Dario Argento likes to make films about people being killed I would rather see a beautiful girl killed than an ugly girl or a man, is Argentos brazen-faced justification of his work. Nothing wrong about that one supposes, least of all Argentos frank honesty about the matter. What does get one though is the wildness of Argentos pretensions. Sometimes Argento is capable of staging his killings with an extraordinary artistry, whereas other time they seem wildly over-the-top. Suspiria is a film that is almost operatic in its excesses. Within the first few minutes of the film, it is not merely enough for Argento to kill a girl instead she has her head smashed through a window, then have her stabbed to death, a noose slung around her neck before she is finally thrown through a stained glass window to be left hanging on the end of the rope.
Visually, Suspiria seems to hover on the edge of a fairytale. The sets and lighting scheme swamp the eye in a gorgeous colour palette of scarlet reds, velvet blues and iridescent greens so thick they seem to ooze right off the screen. Some of the plays of light throughout are amazing. Out of this, Dario Argento creates a genuinely haunted atmosphere, as though the film seems caught on the abyss of the otherworldly. There is the moment when Jessica Harper leaves the airport and a mysterious wind emerges from nowhere seemingly harrying her, and the subsequent drive through the forest where eyes appear outside the window. There is an exquisitely haunted scene in the square where the blind piano player is killed, which is staged with the classical buildings surrounding the square all beautifully underlit while the giant shadow of a never-seen bird flaps about overhead. Throughout there are all the Argento-esque scenes of trademark arty ultra-violence the aforementioned scenes with the first victim being stabbed, hung and dropped through a stained glass window; the piano player whose throat is ripped out by his seeing-eye dog; and the great scene where one girl flees the killer and crawls through a window only to become enmeshed in tangles of barbed wire that fill the room.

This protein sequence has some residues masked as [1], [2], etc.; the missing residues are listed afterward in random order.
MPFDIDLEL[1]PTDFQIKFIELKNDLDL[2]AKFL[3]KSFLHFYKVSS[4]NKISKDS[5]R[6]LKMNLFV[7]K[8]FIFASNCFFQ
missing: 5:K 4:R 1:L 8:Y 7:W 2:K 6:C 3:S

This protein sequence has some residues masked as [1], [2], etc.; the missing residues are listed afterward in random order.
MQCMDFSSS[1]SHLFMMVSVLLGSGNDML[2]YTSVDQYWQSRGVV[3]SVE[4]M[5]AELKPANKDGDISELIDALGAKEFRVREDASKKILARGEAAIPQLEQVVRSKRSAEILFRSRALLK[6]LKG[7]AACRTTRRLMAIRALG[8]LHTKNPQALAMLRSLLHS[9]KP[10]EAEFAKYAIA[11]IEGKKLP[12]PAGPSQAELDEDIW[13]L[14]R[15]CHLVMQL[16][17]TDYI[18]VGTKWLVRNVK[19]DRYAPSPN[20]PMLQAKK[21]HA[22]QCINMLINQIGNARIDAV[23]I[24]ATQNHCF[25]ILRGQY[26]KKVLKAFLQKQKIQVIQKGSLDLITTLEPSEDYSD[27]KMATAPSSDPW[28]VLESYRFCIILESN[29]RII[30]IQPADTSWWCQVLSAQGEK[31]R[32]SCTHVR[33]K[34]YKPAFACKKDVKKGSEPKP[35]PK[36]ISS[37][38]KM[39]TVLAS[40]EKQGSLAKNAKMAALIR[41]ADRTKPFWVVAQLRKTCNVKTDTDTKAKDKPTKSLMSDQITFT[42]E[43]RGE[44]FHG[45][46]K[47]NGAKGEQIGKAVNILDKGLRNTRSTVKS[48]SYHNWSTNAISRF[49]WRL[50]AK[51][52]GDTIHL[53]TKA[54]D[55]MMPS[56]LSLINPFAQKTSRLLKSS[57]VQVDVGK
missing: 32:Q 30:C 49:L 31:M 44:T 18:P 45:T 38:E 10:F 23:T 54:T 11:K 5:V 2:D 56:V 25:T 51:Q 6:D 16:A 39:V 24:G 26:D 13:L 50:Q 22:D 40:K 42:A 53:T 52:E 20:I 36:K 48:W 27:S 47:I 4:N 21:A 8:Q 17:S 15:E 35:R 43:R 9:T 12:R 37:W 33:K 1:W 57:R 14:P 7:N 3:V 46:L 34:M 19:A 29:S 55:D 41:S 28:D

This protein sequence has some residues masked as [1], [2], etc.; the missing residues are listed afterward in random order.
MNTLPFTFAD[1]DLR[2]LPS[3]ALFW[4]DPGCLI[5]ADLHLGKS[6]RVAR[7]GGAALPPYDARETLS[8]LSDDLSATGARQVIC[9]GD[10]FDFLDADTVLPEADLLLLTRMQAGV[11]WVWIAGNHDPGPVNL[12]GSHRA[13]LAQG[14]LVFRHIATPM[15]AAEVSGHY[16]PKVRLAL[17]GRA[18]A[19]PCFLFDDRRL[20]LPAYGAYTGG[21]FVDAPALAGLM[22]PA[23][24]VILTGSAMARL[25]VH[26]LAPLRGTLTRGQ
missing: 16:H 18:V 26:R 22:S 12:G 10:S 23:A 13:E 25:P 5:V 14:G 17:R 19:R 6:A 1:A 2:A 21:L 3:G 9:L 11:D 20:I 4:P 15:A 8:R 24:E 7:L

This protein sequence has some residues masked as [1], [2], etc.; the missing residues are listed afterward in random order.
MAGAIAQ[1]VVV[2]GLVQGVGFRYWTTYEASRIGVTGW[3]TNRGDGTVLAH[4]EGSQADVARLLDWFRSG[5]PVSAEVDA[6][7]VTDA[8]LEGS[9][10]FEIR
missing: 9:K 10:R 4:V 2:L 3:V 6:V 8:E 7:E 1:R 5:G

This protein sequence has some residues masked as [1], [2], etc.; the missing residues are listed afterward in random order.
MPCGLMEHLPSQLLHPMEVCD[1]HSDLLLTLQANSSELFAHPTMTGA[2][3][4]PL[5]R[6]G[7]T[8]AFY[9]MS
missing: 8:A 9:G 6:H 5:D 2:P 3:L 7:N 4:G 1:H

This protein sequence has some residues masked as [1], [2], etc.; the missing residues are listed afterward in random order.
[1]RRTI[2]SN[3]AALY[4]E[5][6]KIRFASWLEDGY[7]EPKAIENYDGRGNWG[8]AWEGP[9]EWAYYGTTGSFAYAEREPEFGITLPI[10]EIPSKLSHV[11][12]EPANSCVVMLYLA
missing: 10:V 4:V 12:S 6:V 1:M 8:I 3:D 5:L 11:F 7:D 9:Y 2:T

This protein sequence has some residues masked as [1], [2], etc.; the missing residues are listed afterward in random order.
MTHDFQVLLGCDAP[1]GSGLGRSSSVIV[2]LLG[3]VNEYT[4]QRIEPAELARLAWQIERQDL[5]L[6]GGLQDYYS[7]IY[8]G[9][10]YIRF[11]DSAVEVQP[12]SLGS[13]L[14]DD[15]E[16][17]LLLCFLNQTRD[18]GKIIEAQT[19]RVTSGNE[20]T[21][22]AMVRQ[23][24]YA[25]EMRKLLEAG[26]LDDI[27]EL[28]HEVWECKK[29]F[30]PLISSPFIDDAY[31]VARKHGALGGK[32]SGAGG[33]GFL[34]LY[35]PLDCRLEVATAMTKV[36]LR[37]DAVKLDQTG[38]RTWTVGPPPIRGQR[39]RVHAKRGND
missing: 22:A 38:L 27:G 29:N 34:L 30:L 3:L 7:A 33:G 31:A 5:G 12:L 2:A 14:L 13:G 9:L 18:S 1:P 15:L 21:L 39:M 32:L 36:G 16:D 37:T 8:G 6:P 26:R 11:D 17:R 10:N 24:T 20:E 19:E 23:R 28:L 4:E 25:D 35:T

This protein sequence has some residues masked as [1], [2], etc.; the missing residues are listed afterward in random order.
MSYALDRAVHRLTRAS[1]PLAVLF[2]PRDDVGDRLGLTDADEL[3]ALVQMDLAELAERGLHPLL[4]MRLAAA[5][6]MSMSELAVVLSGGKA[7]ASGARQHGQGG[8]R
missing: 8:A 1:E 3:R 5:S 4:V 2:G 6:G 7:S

There is also no narrative to Suspiria. Argento has lifted much of the films premise about a series of murders in a girls boarding school from the excellent and underrated Spanish film The House That Screamed (1969) where the major addition here is an occult explanation for the killings. Not much makes sense in the film; in fact, that is an extreme understatement plotting could be said to arrive with an arbitrary incoherence. The killings seem random and with little connection. A dormitory is plagued by a rain of worms, a room is filled with barbed wire, with no explanation offered other than what Argento derives from the immediacy of the effect. The lack of unifying narrative makes Suspiria feel empty, a film that is carried by style alone. This is something that one always has to accept or reject as being part and parcel of the Dario Argento film. Many regard Suspiria as Dario Argentos finest film. Personally, one feels that the artistry is not as polished as it would become on some later Argento films such as this films sequel Inferno (1980) or the glorious Opera/Terror at the Opera (1987), and these combined tend to make Suspiria seem one of the more overrated in Dario Argentos canon.
Much has existed in legend about supposedly uncut Italian versions of Suspiria that contain scenes that are too gory for English-language release, although this is more fan myth than anything else. The scene where the blind piano players seeing eye dog turns and kills him was cut in many versions that came out at the time but this has been restored for most modern video/dvd releases.
Inferno (1980) was Dario Argentos sequel where he announced that both films were part of a trilogy set around The Three Mothers Mater Suspiriorum, Mater Tenebrarum and Mater Lachrymarum. It took Argento a further 27 years to complete the promised third film with Mother of Tears: The Third Mother (2007), although in the interim Luigi Cozzis cheap The Black Cat (1990) purported to be an unofficial sequel. A US remake of Suspiria was announced during the 2010s under David Gordon Green but finally seems to be set as an Italian production for 2017 release with Dakota Johnson in the Jessica Harper role.
Dario Argentos other genre films are: The Bird with the Crystal Plumage (1970), The Cat ONine Tails (1971), Four Flies on Grey Velvet (1971), Deep Red (1976), Inferno (1980), Tenebrae/Unsane (1982), Phenomena/Creepers (1985), Opera/Terror at the Opera (1987), Two Evil Eyes (1990), Trauma (1993), The Stendhal Syndrome (1996), The Phantom of the Opera (1998), Sleepless (2001), The Card Player (2004), Mother of Tears: The Third Mother (2007), Giallo (2009) and Dracula (2012).
Terrible US theatrical trailer here:-
Excellent fan-edited trailer here:-